We were also curious if there were any team-level build concepts that have come into play so far in the office play sessions that were either unexpected, or have in some way helped influence how different counters have been introduced. A perfect example here would be in any MMO that has PBAoE abilities, you’re bound to see character stacking occur; the idea being you stack a bunch of DPS and healer builds in one big clump and they can be extremely difficult to take down unless proper counters exist.

Nick noted, “It’s funny you should mention that, because early on that was a very common thing where people would essentially create a giant PBAoE bomb. That was actually super popular in Dark Age of Camelot.

To counter that, there’s a skill called Anti-Magic Field that drops down a bubble where anyone who tries to cast a spell will get zapped: they’ll be silenced and take a bunch of damage. So if you’re an opposing sorcerer and you’ve got that on your bar, and see a group getting ready to do a PBAoE bomb, you drop that down and all they do is stun and silence themselves.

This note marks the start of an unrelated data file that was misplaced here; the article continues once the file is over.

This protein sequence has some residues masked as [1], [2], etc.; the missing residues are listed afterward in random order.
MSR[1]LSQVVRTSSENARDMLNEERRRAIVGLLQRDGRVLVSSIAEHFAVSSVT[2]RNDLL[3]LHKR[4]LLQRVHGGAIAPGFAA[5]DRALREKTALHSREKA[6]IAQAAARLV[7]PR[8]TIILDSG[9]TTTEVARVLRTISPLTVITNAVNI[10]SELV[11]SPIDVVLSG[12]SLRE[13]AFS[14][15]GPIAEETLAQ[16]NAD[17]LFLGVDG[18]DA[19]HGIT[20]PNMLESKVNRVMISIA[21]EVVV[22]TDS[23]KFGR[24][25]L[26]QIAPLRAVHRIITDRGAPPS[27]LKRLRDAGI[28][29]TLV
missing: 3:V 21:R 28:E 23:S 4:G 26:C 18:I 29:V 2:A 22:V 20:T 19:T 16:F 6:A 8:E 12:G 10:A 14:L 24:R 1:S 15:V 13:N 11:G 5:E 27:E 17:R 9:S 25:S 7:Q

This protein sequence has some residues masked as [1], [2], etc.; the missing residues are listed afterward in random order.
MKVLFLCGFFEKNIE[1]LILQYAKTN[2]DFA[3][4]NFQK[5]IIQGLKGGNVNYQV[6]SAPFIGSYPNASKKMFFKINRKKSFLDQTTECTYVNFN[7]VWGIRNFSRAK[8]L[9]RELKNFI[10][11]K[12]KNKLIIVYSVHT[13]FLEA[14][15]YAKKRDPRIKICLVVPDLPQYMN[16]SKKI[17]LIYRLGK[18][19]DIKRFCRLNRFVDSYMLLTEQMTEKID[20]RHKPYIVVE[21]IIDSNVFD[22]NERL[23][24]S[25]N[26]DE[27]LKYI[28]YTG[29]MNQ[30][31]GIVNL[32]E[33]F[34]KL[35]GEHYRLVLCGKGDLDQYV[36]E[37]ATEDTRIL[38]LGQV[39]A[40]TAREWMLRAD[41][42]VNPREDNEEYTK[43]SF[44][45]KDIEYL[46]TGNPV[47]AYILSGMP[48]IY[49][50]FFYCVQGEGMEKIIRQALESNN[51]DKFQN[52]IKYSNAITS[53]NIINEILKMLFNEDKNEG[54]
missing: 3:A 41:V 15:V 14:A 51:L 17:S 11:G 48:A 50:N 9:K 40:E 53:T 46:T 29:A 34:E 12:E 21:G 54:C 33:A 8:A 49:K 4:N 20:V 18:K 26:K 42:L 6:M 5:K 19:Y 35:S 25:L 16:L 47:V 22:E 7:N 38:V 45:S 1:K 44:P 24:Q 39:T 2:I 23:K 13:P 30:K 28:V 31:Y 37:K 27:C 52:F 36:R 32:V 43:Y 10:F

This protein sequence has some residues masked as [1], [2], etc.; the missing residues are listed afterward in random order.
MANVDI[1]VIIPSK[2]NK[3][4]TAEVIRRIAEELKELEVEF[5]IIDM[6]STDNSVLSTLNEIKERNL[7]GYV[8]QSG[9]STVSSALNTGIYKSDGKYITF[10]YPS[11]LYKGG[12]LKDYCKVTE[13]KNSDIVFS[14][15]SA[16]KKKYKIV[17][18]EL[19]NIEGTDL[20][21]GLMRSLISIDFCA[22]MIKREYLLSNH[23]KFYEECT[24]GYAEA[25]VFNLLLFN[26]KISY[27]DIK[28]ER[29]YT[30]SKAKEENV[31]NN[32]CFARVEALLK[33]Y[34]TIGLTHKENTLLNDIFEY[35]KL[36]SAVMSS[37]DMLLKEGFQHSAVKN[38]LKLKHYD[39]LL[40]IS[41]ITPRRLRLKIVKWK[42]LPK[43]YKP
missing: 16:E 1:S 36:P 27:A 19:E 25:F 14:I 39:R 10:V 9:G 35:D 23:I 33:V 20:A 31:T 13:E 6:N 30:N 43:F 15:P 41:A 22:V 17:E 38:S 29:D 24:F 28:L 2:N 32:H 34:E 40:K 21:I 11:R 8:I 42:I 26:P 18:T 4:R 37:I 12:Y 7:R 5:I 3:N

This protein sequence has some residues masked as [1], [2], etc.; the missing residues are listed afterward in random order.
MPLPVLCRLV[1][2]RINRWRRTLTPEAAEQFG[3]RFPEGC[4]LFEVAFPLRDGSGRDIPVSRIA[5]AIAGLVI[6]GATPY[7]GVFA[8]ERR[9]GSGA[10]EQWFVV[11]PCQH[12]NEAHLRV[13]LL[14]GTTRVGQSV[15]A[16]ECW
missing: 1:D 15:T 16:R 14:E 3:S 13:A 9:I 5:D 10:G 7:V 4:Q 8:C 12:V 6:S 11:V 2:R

Anti-Magic Field is interesting in that it provides a strong counter for that, but it’s also an Ultimate, so it takes a pretty long time to charge. But then there’s kind of that risk vs. reward layer about using it. So you can potentially bait it and get a player to use it too early and then do the bomb immediately after.”

ESO and Next Gen Consoles

The launch delay announcement for ESO during E3 2013 caught a lot of people’s attention, and became one of the biggest news stories out of the event for MMO gamers. What’s interesting is that there hadn’t necessarily been any specific dates previously announced, other than a loose target window for the latter part of 2013.

That said, the other major part of that announcement involved Elder Scrolls Online being developed for the upcoming PlayStation 4 and Xbox One consoles, keeping with the cross-platform release model that helped both Oblivion and Skyrim become such huge commercial successes. While that announcement obviously needed to be held back until after Sony and Microsoft had their grand reveals, we couldn’t help but ask Nick how development on the new consoles had been going so far.